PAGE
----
A Court of Appeal judge has called for greater transparency about the people making money from handling personal injury claims. Lord Justice Irwin said the advent of alternative business structures had meant that external owners had come into the profession – particularly the personal injury sector – without being subject to proper scrutiny.
Irwin LJ said there should be requirements of these businesses to show who owns the company and has ‘skin in the game’ of PI claims.
‘Would it not be good for our system if regulators were required to be informed, and to publish, all the ownership, including ultimate ownership, of legal practices?’ asked Irwin LJ during a lecture at the Personal Injury Bar Association conference.
‘These are not just ordinary business. When law practices or chambers were confined by the old professional rules, their independence from outside ownership was protective at least to some degree of conflict and undue commercial pressure. That has gone with alternative business structures.’
The judge pointed out there was nothing to prevent a legal practice being owned by a claims handling company, or the company being owned by an insurer. Nor was there any requirement for such ownership to be transparent. Irwin LJ added: ‘There is much more reason for transparency than in the ordinary commercial sphere… should we not see who is profiting from what?’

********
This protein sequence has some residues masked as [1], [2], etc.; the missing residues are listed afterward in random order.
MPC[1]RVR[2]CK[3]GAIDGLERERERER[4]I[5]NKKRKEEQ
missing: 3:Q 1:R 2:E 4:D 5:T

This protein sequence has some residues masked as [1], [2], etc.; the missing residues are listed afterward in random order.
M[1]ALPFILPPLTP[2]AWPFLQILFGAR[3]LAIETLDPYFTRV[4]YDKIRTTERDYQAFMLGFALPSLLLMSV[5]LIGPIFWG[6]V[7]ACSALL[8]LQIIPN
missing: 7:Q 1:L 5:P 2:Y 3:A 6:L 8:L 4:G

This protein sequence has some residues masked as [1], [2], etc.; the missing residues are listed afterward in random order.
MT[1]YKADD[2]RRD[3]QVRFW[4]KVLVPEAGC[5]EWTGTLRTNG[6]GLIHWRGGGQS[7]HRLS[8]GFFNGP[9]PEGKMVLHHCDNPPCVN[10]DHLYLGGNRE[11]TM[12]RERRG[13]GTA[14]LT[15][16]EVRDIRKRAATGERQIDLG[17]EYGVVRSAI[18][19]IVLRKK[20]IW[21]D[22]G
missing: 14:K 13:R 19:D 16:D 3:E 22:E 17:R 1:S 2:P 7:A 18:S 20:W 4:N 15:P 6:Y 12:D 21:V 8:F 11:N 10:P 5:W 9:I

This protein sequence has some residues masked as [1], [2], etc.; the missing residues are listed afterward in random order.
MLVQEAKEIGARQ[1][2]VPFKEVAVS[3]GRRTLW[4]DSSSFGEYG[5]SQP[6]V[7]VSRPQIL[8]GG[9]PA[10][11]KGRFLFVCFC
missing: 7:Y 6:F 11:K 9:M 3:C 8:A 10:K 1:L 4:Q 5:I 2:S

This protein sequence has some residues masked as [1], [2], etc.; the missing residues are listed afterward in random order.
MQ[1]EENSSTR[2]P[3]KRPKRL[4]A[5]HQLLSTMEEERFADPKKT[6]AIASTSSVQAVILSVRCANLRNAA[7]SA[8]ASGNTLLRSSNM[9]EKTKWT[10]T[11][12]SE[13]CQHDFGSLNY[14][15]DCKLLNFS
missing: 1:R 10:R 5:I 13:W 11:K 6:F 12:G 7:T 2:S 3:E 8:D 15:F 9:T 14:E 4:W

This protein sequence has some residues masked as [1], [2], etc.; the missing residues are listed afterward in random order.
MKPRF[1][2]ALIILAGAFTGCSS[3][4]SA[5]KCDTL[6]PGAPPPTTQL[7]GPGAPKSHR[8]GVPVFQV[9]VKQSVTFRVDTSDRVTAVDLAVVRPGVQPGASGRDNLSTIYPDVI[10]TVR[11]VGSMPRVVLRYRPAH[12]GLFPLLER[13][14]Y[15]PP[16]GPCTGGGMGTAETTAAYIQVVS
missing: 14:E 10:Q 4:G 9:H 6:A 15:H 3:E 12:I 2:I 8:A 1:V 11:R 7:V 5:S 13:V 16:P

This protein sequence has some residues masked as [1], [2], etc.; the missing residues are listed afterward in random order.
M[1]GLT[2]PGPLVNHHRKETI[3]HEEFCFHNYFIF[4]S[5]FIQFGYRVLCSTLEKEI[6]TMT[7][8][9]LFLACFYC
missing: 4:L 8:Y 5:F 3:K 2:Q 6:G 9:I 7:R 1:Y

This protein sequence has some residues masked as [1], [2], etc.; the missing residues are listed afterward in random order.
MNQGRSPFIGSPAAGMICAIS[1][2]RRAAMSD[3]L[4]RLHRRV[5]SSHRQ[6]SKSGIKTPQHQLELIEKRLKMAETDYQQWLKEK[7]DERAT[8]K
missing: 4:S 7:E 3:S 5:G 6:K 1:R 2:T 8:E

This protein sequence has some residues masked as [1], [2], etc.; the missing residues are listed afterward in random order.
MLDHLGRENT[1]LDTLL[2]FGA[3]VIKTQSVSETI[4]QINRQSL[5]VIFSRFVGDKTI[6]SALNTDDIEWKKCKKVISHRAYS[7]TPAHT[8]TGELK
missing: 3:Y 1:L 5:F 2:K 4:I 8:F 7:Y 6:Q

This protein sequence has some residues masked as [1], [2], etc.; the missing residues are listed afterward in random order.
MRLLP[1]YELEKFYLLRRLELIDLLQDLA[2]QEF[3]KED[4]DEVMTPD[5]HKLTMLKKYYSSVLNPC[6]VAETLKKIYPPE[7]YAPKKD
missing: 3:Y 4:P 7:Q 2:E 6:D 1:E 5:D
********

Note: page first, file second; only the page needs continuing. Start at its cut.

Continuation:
Several insurance companies are thought either to own legal practices or be involved in joint ventures with them. Currently, the Solicitors Regulation Authority publishes just the names of the heads of legal practice and of finance and administration, as well as any conditions on their licence or whether they are a subsidiary of a listed company.
Irwin LJ also raised the question of whether the system for claiming and awarding damages has become too standardized, describing the process as often resembling a ‘sausage machine’.
He suggested greater use of claims for aggravated or exemplary damages, or stipulating public acknowledgement of fault and apology as part of a settlement.
He disagreed with the idea put forward at the same event last year by Lord Sumption that the system of tort damages should in effect be abolished, but added: ‘I do have the sense that justice requires the injured citizen, where possible, to receive satisfaction and acknowledgement of fault from our civil justice system, as well as strictly computed damages for his or her financial losses and attributable needs.’